As small business owners continue to tighten their belts, minimize discretionary spending, and watch as friends and family lose their businesses, their jobs, their homes and suffer personal challenges during this recessive economy, it is critical to focus your energies on your business strengths. For those companies who have weathered seasons of the highs and lows of the business cycle, times are tough. But, for new business owners, this time of slowing sales strips cash flow causing a financial crisis, and forces companies to close their doors at great loss to the owners. Success in business is complex. Many factors come in to play in a network of location, customers, employees, vendors, traffic, signage, and personalities. You must focus on your strengths for continued business growth.
Loyal customers are worth their weight in gold—literally. Paying attention to your customers and catering to their wants and needs contributes to the bottom line. Restaurants can quiz customers on their favorite dishes and then email or fax weekly specials to an existing customer base that has favorite wait staff that call them by name. Taking time to ask customers how you can provide additional services, products, information or resources is easy— you just have to do it, capture the information and use it to your advantage. Letting your customers know that you appreciate their patronage is so simple, but few business owners take the time for the common courtesy to say “thank you.” Thank you calls, post cards and notes are inexpensive, quick and very personal. Customers don’t get appreciation from the big box stores—but small business owners can easily express their appreciation for loyal customers. You want your customers and clients to be so pleased with your service that they return often and tell friends and family of their experience. And if you learn of a referral that garnered you another customer, reward that referral because people usually repeat their deed when they are rewarded. If your strength is a strong base of loyal customers, focus your energy on staying in touch and showing your appreciation of their support.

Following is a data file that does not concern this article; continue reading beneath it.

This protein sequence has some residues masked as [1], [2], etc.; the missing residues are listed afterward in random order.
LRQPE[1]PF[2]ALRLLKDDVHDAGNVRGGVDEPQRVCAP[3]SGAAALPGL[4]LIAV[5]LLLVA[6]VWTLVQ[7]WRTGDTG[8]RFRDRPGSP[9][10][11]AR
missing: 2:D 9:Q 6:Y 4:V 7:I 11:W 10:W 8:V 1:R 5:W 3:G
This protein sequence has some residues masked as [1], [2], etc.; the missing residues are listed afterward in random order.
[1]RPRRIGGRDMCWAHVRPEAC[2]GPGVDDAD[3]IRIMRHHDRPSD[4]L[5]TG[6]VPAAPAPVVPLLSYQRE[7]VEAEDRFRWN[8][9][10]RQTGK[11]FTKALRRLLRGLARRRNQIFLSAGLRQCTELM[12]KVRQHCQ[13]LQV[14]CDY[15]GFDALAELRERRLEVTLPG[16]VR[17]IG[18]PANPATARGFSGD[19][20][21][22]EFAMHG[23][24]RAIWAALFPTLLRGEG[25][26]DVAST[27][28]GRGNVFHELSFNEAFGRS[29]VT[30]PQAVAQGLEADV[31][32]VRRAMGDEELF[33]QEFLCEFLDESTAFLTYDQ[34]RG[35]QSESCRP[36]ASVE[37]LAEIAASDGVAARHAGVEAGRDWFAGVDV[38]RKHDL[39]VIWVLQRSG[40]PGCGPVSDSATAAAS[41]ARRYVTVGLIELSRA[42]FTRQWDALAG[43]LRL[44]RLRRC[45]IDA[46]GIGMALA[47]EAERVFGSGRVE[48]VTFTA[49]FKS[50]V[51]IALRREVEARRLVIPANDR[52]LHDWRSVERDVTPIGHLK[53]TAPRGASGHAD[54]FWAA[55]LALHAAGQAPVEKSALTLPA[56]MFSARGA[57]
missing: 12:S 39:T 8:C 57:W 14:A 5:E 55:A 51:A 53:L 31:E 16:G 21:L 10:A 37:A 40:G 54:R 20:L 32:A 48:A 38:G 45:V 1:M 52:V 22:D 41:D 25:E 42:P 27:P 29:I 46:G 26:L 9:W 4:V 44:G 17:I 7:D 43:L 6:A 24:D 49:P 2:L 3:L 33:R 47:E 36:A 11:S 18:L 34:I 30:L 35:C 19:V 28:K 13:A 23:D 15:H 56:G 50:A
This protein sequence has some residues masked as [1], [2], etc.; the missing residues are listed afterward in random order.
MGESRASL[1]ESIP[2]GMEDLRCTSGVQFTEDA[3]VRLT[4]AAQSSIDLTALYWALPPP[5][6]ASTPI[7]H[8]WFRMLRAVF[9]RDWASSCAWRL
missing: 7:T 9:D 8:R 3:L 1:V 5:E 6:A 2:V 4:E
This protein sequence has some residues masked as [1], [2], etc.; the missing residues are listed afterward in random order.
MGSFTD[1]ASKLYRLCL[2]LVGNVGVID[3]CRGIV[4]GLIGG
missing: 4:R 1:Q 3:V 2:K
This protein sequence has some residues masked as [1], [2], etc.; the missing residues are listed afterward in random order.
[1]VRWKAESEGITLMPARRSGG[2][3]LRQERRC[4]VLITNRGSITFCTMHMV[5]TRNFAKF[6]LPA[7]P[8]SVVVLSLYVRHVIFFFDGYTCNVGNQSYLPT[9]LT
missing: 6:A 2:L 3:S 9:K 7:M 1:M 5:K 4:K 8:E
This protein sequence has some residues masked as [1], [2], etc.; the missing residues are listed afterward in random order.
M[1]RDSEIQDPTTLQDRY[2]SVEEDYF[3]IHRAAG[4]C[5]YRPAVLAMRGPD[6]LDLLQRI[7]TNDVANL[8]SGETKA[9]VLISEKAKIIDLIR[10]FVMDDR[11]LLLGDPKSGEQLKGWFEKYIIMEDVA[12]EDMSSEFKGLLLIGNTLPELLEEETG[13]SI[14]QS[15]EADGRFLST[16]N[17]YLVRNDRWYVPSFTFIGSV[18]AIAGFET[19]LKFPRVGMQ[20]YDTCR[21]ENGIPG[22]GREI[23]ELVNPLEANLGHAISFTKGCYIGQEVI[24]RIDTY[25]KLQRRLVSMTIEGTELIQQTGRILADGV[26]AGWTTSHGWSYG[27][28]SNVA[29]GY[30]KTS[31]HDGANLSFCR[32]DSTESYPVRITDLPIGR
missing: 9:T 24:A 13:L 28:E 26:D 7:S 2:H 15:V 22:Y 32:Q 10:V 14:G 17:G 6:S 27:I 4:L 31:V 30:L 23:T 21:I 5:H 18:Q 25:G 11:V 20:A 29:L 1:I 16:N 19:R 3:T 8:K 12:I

Marketing your goods and services in the din of millions of messages we all receive every day requires smart business owners to use their advertising dollars wisely, niche market, and direct their messages to a focused clientele for maximum impact. A web site is a great tool to convey information, but if customers don’t know it exists or can’t find it with simple search terms, a web site isn’t going to do your business much good. A small local restaurant can send weekly lunch specials via postcards, fax or email, and a large restaurant can send monthly specials targeted to their customers and take reservations online. Rather than having a file folder of takeout menus, customers can link to restaurant web menus, order online and pickup dinner on the way home—again, targeting the loyal customers who frequent your busi- ness. Communicating with your customers via the web and email is a valuable tool and easily managed.
If your company has stale merchandise, possibly a strategic diversification is an option to improve sales. A bakery can diversify their offerings to another niche, such as gluten-free, sugar-free or nut-free to appeal to a new market and identify new customers. Movers can add a higher level of service, targeting the wealthy with premium services including taking photos of each item in place, then transporting everything, then putting those items in a similar place in the new location. Paying attention to similar businesses in other areas can give you tips to expand your services, product lines, or help you focus on your strengths and grow!
(Source: Debbie Graham, SBDC Brunswick Office)